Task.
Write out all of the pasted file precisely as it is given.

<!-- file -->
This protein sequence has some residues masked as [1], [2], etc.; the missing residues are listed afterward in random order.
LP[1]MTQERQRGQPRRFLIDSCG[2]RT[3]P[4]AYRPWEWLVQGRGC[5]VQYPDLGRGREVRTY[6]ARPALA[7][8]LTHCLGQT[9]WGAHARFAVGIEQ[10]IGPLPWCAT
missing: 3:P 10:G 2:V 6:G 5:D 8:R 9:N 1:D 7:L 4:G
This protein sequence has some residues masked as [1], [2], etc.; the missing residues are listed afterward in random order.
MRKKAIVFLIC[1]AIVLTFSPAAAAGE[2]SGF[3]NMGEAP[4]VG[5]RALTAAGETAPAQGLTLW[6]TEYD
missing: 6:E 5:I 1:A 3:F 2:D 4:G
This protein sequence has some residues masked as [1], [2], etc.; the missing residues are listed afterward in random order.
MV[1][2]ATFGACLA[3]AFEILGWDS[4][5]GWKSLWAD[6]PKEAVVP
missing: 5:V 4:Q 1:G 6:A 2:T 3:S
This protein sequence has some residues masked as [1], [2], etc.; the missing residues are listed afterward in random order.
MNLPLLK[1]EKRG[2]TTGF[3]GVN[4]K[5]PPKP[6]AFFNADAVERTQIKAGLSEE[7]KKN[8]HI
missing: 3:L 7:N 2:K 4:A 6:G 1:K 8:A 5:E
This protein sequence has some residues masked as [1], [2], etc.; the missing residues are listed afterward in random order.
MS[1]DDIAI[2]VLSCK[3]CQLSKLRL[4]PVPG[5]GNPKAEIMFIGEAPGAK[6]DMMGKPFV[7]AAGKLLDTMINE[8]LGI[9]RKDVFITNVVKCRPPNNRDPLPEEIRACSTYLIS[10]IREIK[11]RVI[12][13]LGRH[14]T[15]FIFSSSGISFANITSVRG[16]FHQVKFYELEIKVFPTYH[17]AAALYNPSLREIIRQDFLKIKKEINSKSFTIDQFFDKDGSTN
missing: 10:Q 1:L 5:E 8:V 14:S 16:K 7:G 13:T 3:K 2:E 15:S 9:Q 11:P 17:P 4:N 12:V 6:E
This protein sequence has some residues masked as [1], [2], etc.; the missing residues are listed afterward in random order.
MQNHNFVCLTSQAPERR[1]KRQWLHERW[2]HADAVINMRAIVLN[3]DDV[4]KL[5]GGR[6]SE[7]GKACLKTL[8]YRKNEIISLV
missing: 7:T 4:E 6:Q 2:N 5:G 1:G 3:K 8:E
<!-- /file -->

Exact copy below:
This protein sequence has some residues masked as [1], [2], etc.; the missing residues are listed afterward in random order.
LP[1]MTQERQRGQPRRFLIDSCG[2]RT[3]P[4]AYRPWEWLVQGRGC[5]VQYPDLGRGREVRTY[6]ARPALA[7][8]LTHCLGQT[9]WGAHARFAVGIEQ[10]IGPLPWCAT
missing: 3:P 10:G 2:V 6:G 5:D 8:R 9:N 1:D 7:L 4:G
This protein sequence has some residues masked as [1], [2], etc.; the missing residues are listed afterward in random order.
MRKKAIVFLIC[1]AIVLTFSPAAAAGE[2]SGF[3]NMGEAP[4]VG[5]RALTAAGETAPAQGLTLW[6]TEYD
missing: 6:E 5:I 1:A 3:F 2:D 4:G
This protein sequence has some residues masked as [1], [2], etc.; the missing residues are listed afterward in random order.
MV[1][2]ATFGACLA[3]AFEILGWDS[4][5]GWKSLWAD[6]PKEAVVP
missing: 5:V 4:Q 1:G 6:A 2:T 3:S
This protein sequence has some residues masked as [1], [2], etc.; the missing residues are listed afterward in random order.
MNLPLLK[1]EKRG[2]TTGF[3]GVN[4]K[5]PPKP[6]AFFNADAVERTQIKAGLSEE[7]KKN[8]HI
missing: 3:L 7:N 2:K 4:A 6:G 1:K 8:A 5:E
This protein sequence has some residues masked as [1], [2], etc.; the missing residues are listed afterward in random order.
MS[1]DDIAI[2]VLSCK[3]CQLSKLRL[4]PVPG[5]GNPKAEIMFIGEAPGAK[6]DMMGKPFV[7]AAGKLLDTMINE[8]LGI[9]RKDVFITNVVKCRPPNNRDPLPEEIRACSTYLIS[10]IREIK[11]RVI[12][13]LGRH[14]T[15]FIFSSSGISFANITSVRG[16]FHQVKFYELEIKVFPTYH[17]AAALYNPSLREIIRQDFLKIKKEINSKSFTIDQFFDKDGSTN
missing: 10:Q 1:L 5:E 8:V 14:S 16:K 7:G 13:T 3:K 2:E 15:S 9:Q 11:P 17:P 4:N 12:V 6:E
This protein sequence has some residues masked as [1], [2], etc.; the missing residues are listed afterward in random order.
MQNHNFVCLTSQAPERR[1]KRQWLHERW[2]HADAVINMRAIVLN[3]DDV[4]KL[5]GGR[6]SE[7]GKACLKTL[8]YRKNEIISLV
missing: 7:T 4:E 6:Q 2:N 5:G 1:G 3:K 8:E